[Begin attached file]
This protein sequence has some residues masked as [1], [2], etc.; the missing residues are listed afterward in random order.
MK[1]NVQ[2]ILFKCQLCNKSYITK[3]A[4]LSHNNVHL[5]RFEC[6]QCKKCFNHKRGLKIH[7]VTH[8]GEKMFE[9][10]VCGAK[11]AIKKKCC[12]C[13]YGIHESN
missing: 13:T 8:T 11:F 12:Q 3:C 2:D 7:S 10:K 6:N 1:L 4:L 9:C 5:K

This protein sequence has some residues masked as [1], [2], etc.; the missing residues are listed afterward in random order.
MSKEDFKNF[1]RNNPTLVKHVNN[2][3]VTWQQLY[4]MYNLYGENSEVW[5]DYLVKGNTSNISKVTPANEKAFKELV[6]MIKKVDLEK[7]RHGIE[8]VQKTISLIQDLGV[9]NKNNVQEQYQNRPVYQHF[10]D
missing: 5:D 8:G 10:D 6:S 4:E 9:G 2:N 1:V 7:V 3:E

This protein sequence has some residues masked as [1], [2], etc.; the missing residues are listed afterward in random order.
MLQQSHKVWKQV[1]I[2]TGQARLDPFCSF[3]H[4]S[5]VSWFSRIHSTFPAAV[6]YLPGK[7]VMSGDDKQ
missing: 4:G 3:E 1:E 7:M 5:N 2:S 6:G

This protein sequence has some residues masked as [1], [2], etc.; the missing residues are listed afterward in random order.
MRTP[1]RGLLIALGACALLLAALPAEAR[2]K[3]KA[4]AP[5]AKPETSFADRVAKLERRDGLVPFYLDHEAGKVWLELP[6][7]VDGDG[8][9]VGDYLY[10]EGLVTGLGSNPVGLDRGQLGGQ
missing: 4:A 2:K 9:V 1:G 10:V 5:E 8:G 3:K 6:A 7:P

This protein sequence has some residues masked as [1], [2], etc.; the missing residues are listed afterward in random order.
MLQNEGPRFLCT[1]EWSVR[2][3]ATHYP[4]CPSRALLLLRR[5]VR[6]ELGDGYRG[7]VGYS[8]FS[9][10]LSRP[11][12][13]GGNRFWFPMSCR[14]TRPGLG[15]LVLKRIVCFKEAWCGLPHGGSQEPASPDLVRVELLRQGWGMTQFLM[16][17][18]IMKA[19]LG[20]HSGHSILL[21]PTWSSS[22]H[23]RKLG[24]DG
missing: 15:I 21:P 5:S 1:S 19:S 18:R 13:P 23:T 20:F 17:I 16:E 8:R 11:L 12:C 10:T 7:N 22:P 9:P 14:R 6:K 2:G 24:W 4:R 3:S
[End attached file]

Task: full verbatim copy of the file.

This protein sequence has some residues masked as [1], [2], etc.; the missing residues are listed afterward in random order.
MK[1]NVQ[2]ILFKCQLCNKSYITK[3]A[4]LSHNNVHL[5]RFEC[6]QCKKCFNHKRGLKIH[7]VTH[8]GEKMFE[9][10]VCGAK[11]AIKKKCC[12]C[13]YGIHESN
missing: 13:T 8:T 11:F 12:Q 3:C 2:D 7:S 10:K 6:N 1:L 4:L 9:C 5:K

This protein sequence has some residues masked as [1], [2], etc.; the missing residues are listed afterward in random order.
MSKEDFKNF[1]RNNPTLVKHVNN[2][3]VTWQQLY[4]MYNLYGENSEVW[5]DYLVKGNTSNISKVTPANEKAFKELV[6]MIKKVDLEK[7]RHGIE[8]VQKTISLIQDLGV[9]NKNNVQEQYQNRPVYQHF[10]D
missing: 5:D 8:G 10:D 6:S 4:E 9:G 2:N 1:V 7:V 3:E

This protein sequence has some residues masked as [1], [2], etc.; the missing residues are listed afterward in random order.
MLQQSHKVWKQV[1]I[2]TGQARLDPFCSF[3]H[4]S[5]VSWFSRIHSTFPAAV[6]YLPGK[7]VMSGDDKQ
missing: 4:G 3:E 1:E 7:M 5:N 2:S 6:G

This protein sequence has some residues masked as [1], [2], etc.; the missing residues are listed afterward in random order.
MRTP[1]RGLLIALGACALLLAALPAEAR[2]K[3]KA[4]AP[5]AKPETSFADRVAKLERRDGLVPFYLDHEAGKVWLELP[6][7]VDGDG[8][9]VGDYLY[10]EGLVTGLGSNPVGLDRGQLGGQ
missing: 4:A 2:K 9:V 1:G 10:V 5:E 8:G 3:K 6:A 7:P

This protein sequence has some residues masked as [1], [2], etc.; the missing residues are listed afterward in random order.
MLQNEGPRFLCT[1]EWSVR[2][3]ATHYP[4]CPSRALLLLRR[5]VR[6]ELGDGYRG[7]VGYS[8]FS[9][10]LSRP[11][12][13]GGNRFWFPMSCR[14]TRPGLG[15]LVLKRIVCFKEAWCGLPHGGSQEPASPDLVRVELLRQGWGMTQFLM[16][17][18]IMKA[19]LG[20]HSGHSILL[21]PTWSSS[22]H[23]RKLG[24]DG
missing: 15:I 21:P 5:S 1:S 19:S 18:R 13:P 23:T 20:F 17:I 16:E 8:R 11:L 12:C 10:T 7:N 22:P 9:P 14:R 6:K 2:G 24:W 4:R 3:S